Reduce Your Risk
Although your community has little control over exposure to climate impacts such as increasing temperatures or thawing permafrost, you can still reduce your vulnerability by decreasing your sensitivity to climate risks.
Things you can do
Having a diverse economy reduces the likelihood that climate-driven disruptions such as wildfires or severe storms will have widespread and costly negative impacts.
You can reduce risk by starting small businesses that can thrive with local resources, instead of depending on outside resources that must be shipped from the Lower 48.
You can also support local businesses that align with community values and create jobs for community members, providing additional income and skills in the community.
Resources for reducing your risk
Categories: Economy, Emergency, Health & Culture, Infrastructure, Mitigation
|Alaska Climate Resilience|
Alaskans have been working in diverse arenas to reach common goals of ensuring economic opportunity, health, and safety for everyone in Alaska—now, and in the years to come—as our environment continues to change. Learn how the State of Alaska is working to increase resilience.
|data-expertise economy emergency health-culture infrastructure mitigation monitoring|
|Alaska Coastal Hazards Program|
The Alaska Coastal Hazards Program investigates how the coastline has evolved and how it will respond to hazardous events and long-term changes.
|Alaska Fisheries Business Assistance (Fishbiz)|
Resources for managing the business side of an Alaska commercial fishing operation.
|Alaska Food Policy Council|
Works to create a healthier, more secure, and more self-reliant Alaska by improving our food system. Its newsletters often include grants for food-related projects.
|Alaska Native Cultural Charter School|
Maintains Alaska Native culture and curriculum in Anchorage.
|Alaska Native Knowledge Network|
Provides resources for Indigenous knowledge in education and other applications.
|Alaska Partnership for Infrastructure Protection|
Works to integrate the private and public sector critical infrastructure owners into the municipal, state, and federal emergency framework, participating in all stages of the disaster cycle, from preparedness and mitigation through to response and recovery.
|Alaska Sea Grant Marine Advisory Program|
Helps Alaskans with the practical use and conservation of the state’s marine and freshwater resources.
|economy health-culture leadership|
|ANTHC Climate Change Assessments|
To assess climate change impacts on public health, ANTHC completed Climate Change Health Assessments for several Alaska communities.
|Catalog of Federal Resilience Programs for Alaska|
Helps Alaska communities identify federal resources that can support local efforts to gather and evaluate information about the risks posed by coastal erosion and other hazards.
|Center for Environmentally Threatened Communities|
Supports rural Alaska communities experiencing infrastructure impacts resulting from flooding, erosion, and melting permafrost. Helps communities secure funding for infrastructure projects, and provides grant training and technical assistance.
|Climate Science Primer and Projections for the Middle Kuskokwim|
Covers the basics of climate science, including models, trends, and impacts on temperature, precipitation, permafrost, vegetation, wildfire, hydrology, invasive species, and subsistence resources for Georgetown, Alaska.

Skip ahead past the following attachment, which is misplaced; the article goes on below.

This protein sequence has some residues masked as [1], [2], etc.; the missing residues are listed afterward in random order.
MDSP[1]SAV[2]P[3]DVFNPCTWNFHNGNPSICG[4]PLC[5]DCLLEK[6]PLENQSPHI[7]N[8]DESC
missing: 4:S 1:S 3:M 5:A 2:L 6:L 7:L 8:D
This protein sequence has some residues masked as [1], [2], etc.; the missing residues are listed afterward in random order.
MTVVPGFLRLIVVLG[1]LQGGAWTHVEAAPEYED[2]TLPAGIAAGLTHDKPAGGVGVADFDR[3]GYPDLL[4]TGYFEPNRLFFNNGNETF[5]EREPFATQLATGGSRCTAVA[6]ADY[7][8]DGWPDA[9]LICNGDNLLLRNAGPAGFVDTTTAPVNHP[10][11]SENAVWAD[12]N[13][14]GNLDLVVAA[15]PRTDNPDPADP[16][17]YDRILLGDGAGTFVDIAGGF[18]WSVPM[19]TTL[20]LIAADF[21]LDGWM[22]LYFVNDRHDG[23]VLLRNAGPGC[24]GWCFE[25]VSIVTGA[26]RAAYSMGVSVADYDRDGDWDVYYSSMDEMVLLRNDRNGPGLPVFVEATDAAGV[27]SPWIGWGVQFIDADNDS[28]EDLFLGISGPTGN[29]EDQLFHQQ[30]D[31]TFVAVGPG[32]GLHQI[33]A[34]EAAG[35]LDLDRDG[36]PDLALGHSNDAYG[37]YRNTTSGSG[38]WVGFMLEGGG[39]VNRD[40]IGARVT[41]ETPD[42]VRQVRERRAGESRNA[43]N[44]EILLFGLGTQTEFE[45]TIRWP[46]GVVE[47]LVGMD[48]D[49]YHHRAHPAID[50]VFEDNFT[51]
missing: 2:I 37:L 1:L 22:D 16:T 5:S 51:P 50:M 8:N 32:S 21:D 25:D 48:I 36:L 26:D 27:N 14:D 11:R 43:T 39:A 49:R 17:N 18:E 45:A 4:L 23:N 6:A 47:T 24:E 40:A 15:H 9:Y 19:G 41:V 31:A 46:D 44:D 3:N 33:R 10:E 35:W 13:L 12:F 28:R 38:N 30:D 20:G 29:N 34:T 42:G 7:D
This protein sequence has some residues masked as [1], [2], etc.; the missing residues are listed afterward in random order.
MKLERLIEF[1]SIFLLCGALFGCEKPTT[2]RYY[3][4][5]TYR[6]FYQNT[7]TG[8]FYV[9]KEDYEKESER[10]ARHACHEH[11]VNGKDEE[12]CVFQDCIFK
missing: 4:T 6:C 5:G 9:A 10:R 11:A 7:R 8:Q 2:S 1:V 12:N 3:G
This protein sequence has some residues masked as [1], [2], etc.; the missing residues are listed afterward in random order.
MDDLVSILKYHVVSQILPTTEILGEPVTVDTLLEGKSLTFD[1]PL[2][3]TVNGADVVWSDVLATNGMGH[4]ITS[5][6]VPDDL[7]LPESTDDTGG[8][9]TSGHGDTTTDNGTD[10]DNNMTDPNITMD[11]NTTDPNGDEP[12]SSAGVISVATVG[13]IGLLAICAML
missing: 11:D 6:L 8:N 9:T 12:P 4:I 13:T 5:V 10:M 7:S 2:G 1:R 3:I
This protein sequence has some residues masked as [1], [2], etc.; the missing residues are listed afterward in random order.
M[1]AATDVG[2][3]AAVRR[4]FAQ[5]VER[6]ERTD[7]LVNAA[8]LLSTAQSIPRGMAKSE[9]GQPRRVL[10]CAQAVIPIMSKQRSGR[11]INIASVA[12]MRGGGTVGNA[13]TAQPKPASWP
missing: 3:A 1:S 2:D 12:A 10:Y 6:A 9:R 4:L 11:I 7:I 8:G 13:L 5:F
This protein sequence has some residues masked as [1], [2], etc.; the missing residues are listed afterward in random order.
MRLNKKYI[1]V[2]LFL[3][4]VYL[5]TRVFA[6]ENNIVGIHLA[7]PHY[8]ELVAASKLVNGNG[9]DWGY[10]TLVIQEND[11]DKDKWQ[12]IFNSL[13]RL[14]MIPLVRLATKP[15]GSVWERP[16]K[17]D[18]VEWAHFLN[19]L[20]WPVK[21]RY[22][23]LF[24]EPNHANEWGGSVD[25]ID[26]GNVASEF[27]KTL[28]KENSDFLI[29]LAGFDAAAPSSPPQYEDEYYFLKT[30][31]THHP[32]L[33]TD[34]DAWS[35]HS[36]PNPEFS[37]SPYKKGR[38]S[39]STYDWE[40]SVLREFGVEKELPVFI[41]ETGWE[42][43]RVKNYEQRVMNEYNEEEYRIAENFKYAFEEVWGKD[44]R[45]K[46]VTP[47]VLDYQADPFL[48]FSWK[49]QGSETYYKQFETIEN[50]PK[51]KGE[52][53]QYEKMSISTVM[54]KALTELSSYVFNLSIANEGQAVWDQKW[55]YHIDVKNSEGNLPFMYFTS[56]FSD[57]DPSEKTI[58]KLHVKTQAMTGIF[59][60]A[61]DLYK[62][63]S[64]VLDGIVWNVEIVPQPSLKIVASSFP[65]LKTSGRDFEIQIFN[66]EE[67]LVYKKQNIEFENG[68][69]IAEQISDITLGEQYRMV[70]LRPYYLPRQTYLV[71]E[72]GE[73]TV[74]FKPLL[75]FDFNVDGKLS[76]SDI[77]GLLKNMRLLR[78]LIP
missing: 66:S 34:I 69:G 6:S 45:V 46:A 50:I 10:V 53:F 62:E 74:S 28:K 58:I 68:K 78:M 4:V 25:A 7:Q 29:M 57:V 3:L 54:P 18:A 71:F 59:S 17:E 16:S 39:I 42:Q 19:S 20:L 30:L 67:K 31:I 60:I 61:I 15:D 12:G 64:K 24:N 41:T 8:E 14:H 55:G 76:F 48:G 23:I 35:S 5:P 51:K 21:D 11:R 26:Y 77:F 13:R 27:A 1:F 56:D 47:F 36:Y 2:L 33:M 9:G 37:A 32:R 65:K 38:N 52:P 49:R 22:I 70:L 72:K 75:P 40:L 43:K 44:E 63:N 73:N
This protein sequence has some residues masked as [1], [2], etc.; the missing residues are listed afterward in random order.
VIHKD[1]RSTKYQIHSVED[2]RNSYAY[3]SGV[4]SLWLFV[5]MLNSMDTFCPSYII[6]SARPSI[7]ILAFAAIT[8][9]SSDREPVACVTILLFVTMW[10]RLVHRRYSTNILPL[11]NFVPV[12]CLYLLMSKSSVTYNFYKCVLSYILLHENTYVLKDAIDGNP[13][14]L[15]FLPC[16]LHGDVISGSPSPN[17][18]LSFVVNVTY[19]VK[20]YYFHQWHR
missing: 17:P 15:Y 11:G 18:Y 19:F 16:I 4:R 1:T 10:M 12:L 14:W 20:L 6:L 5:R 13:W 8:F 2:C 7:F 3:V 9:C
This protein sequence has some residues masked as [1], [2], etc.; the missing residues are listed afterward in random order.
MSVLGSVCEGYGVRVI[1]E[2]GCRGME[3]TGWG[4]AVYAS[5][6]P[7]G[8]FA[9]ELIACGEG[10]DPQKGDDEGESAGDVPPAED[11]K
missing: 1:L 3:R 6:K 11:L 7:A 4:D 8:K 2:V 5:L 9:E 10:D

|Community Partnerships for Self-Reliance|
Works with UAF researchers to support rural Alaska communities in long-term self-reliance and sustainability through community-driven research.
|Environmental Health Field Services|
Works with Tribal partners and communities to prevent the spread of disease and protect the health of Alaska Native people.
|Foundations for Modular Buildings, Unstable Soils, and Floodplains|
Multipoint Foundations was developed in response to continued demand for a foundation strong enough to withstand the rigors of flooding, permafrost, and other variable soils.
|Get Help with Hazard Mitigation Planning|
Hazard Mitigation Plans may be integrated into community or comprehensive plans. FEMA requires baseline data of normal conditions to which changes resulting from disaster or hazardous events can be compared.
|Iñupiaq Immersion School|
The only Iñupiaq immersion school in the United States.
A two-year tribal college in Utqiagvik.
|Native Voices from the Frontlines of Climate Change|
An online video library focused on climate change, its impacts to Savoonga and Shaktoolik, as well as their response strategies.
|Personal Preparedness Guidelines|
Offers guidelines and a checklist for personal emergency preparedness, including a set of guidelines specifically for Alaska Native communities.
|Rural Alaska Monitoring Program|
RAMP is a tribally-designed, village-based, resident-operated program to monitor existing and emerging climate-mediated threats to village food and water security, and to provide data for adaptation strategies.
|Scenario Planning for the North Slope|
Scenarios that describe how resource development could occur and what monitoring efforts would be useful to help protect people and the environment as conditions change.
|Solar Design Manual for Alaska|
Solar photovoltaic (PV) modules continue to improve, and efficiencies above 20% are becoming common for commercially available panels. Learn more in this manual.
Provides training for local jobs that combines intensive academics and on-the-job training in Bethel.